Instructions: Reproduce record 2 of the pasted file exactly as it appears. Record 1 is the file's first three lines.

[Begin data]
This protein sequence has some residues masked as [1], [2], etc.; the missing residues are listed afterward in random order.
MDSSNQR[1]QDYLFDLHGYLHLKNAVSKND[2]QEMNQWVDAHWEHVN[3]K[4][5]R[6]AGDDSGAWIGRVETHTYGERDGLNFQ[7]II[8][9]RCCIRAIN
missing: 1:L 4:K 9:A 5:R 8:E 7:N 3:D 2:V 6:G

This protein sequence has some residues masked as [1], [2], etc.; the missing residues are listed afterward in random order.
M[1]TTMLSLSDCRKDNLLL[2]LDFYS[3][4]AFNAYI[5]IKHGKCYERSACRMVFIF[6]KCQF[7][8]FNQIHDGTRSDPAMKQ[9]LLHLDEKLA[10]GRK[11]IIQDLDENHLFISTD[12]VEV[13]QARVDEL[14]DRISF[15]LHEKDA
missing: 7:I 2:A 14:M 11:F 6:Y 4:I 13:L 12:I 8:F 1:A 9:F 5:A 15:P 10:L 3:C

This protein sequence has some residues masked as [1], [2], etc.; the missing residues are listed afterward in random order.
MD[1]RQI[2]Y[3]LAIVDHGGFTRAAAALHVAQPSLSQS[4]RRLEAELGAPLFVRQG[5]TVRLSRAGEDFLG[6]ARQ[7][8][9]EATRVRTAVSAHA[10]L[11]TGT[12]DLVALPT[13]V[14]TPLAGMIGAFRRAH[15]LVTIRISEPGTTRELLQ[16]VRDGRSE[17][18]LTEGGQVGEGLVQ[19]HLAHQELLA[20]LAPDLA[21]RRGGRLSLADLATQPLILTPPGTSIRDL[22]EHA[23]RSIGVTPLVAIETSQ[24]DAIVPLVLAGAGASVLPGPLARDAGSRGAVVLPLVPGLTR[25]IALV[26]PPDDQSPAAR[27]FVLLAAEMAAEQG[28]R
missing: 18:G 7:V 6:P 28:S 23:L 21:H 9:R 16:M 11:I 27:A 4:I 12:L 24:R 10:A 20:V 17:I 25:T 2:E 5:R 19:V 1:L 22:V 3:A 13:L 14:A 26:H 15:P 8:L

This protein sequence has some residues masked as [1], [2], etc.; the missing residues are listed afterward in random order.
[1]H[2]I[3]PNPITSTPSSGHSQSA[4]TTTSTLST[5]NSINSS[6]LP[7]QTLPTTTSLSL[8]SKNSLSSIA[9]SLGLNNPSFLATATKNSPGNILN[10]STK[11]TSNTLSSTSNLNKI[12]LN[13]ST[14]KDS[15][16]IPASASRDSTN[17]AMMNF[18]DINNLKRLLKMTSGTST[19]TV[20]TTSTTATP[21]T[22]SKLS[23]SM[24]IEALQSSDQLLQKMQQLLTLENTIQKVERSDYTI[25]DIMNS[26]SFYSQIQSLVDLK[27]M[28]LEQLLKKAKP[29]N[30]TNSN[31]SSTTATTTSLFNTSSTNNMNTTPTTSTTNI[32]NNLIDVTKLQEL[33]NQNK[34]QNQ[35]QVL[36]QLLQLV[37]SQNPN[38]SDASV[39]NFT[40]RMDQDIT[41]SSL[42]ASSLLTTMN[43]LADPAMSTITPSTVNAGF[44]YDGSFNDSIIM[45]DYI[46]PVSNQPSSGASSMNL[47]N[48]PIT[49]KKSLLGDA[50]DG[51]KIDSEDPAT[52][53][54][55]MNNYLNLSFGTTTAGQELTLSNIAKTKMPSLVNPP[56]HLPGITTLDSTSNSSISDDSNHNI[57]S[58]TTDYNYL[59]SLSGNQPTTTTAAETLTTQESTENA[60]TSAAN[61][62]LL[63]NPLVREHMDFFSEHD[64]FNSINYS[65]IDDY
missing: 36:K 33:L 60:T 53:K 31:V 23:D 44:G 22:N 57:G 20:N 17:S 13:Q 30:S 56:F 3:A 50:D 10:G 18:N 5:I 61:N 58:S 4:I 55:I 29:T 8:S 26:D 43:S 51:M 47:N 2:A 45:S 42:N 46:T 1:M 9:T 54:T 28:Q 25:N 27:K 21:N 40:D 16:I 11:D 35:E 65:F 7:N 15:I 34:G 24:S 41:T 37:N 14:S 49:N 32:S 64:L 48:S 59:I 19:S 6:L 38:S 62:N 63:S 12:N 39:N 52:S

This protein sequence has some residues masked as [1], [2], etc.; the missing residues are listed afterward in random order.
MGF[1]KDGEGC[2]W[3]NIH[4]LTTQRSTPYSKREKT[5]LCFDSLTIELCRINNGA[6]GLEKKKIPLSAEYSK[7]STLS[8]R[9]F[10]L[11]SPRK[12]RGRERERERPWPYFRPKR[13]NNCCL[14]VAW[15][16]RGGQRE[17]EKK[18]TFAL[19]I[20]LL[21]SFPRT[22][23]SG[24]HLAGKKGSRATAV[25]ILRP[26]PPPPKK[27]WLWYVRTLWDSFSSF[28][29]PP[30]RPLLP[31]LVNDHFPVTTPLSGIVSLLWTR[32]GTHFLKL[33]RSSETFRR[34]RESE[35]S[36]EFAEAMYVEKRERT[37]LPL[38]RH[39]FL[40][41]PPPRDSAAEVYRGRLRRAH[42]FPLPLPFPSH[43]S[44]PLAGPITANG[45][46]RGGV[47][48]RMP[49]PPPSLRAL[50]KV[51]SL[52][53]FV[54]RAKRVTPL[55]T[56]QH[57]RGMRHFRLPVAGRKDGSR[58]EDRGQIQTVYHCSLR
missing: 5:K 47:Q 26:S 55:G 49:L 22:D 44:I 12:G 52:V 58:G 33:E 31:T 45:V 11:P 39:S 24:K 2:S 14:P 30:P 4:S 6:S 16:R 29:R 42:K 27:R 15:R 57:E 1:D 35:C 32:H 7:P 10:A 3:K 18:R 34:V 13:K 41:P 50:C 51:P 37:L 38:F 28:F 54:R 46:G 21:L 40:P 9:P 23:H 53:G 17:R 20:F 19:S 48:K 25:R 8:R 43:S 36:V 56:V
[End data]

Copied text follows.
This protein sequence has some residues masked as [1], [2], etc.; the missing residues are listed afterward in random order.
M[1]TTMLSLSDCRKDNLLL[2]LDFYS[3][4]AFNAYI[5]IKHGKCYERSACRMVFIF[6]KCQF[7][8]FNQIHDGTRSDPAMKQ[9]LLHLDEKLA[10]GRK[11]IIQDLDENHLFISTD[12]VEV[13]QARVDEL[14]DRISF[15]LHEKDA
missing: 7:I 2:A 14:M 11:F 6:Y 4:I 13:L 12:I 8:F 1:A 9:F 5:A 15:P 10:L 3:C